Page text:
I’m not going to pick on all the obvious ones; they’re/their/there, you’re/your, two/to/too, etc. I’ve been guilty of making a few of those, which I hopefully correct before anyone notices.
The misuse of words does irk me, and I’ll get to that shortly, but I have noticed a tendency in people to make up new words. Alot is one of the most common; it isn’t one word, it’s two - a lot.
I once saw someone use nion when they meant nigh on. The same person later declared that they wanted to ‘right’ a book. Don’t give up the day job just yet.
Which brings me neatly to using one word when you mean another. The worst offender is ‘of’ instead of ‘have’ i.e. must of/should of/could of - another is the use of ‘his’ instead of ‘he’s’, as in ‘his an idiot’. None of these make sense, just stop it!
I know there are some who are confused by who and whom, try to remember that who is the subject and whom is the object. If you are in doubt, a handy tip is to rearrange the sentence. If the object is him/her, use whom, when the subject is he/she use who. For example: For whom the bell tolls - the bell tolls for him.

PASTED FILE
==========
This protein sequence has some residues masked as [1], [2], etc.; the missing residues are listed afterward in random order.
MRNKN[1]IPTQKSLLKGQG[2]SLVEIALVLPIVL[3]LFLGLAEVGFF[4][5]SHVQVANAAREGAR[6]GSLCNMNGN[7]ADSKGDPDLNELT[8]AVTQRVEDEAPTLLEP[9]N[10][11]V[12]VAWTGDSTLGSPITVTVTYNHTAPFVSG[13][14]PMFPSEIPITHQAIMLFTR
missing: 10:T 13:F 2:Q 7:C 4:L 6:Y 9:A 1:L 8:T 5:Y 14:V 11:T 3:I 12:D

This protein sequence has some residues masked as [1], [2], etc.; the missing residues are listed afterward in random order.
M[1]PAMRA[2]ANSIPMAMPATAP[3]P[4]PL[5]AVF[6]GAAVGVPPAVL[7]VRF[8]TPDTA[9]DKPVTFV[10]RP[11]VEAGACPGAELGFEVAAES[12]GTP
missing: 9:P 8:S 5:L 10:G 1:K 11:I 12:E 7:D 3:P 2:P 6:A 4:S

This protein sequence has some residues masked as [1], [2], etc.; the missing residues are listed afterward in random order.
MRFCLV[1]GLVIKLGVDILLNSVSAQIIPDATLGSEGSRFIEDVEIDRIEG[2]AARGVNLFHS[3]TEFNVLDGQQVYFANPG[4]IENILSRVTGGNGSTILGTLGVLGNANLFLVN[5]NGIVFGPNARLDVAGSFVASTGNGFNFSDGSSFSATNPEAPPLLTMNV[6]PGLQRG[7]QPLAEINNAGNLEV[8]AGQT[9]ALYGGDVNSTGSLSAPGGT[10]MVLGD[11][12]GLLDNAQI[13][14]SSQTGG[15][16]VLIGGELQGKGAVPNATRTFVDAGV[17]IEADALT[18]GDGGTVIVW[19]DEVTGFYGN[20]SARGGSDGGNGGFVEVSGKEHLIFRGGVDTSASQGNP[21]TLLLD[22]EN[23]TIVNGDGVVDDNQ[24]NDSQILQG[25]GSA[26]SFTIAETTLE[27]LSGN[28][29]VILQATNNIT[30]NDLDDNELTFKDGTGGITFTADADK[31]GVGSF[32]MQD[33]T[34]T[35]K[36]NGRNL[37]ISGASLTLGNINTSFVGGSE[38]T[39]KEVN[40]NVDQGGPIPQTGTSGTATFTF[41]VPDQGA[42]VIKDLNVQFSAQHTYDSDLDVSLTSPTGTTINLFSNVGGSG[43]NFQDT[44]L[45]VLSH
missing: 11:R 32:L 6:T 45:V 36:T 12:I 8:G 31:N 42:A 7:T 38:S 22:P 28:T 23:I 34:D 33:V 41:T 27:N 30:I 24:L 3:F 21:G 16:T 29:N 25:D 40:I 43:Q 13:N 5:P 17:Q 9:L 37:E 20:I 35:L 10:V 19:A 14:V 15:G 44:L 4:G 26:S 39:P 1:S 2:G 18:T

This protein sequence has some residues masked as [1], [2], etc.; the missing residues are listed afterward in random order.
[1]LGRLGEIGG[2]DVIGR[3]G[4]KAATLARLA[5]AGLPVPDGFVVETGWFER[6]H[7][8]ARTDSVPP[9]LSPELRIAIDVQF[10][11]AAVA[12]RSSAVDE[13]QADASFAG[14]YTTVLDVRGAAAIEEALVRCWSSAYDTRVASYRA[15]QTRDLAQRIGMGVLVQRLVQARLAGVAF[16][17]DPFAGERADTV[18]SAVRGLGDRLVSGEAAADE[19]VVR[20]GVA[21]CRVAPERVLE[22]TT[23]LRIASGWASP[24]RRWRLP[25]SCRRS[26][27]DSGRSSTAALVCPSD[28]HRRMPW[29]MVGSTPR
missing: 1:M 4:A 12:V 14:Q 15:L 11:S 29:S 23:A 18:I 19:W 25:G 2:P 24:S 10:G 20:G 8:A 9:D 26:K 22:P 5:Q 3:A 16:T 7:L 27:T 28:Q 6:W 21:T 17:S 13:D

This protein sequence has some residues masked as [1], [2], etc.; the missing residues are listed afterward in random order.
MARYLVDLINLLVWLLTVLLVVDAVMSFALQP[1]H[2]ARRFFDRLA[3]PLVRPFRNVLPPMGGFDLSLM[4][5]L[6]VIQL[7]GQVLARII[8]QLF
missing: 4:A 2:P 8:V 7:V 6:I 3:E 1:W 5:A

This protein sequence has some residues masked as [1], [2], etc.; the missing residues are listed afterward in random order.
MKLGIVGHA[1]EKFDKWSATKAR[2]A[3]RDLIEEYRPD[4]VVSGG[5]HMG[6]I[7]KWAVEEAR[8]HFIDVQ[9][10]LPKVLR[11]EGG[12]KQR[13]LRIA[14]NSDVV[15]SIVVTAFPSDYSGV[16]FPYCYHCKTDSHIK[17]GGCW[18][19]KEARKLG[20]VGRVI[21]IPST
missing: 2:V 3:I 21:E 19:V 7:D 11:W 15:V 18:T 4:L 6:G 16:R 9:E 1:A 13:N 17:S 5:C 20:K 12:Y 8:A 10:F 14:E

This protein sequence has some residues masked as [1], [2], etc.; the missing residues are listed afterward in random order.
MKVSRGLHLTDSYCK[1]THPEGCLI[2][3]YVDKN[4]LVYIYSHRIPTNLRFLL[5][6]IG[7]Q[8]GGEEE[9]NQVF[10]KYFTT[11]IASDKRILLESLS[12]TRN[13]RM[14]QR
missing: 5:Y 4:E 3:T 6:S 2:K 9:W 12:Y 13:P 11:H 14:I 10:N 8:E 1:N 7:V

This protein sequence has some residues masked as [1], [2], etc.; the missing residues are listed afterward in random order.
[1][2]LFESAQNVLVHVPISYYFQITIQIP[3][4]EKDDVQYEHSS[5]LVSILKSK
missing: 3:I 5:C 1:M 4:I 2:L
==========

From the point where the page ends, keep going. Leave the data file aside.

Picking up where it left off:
Another way to remember is this: If you are trying to get through to someone on the ‘phone and the person on the other end says “And whom should I say is calling?”, go round there and slap them, they’re an idiot.
I shall end this post with another exciting instalment of ‘You Say That, but You Mean Something Else’, where I point out three words that are criminally misused.
Alternate - people say this when they mean alternative, or having many options. Alternate means every second one. So you could work on alternate weekends but you can’t have an alternate plan.
Momentarily - this means for a short time not in a short time, as in ‘I momentarily lost concentration.’ Don’t say you will be leaving momentarily, you will be leaving shortly.
Nauseous - I love this word, especially when used for insults. When people abuse this word it makes my brain cry. Nauseous means sickening, i.e. to induce nausea, as in ‘That nauseous witch!’. When you feel the sense of nausea you are not nauseous, you are nauseated. Oh, and it’s not pronounced ‘norshush’ either.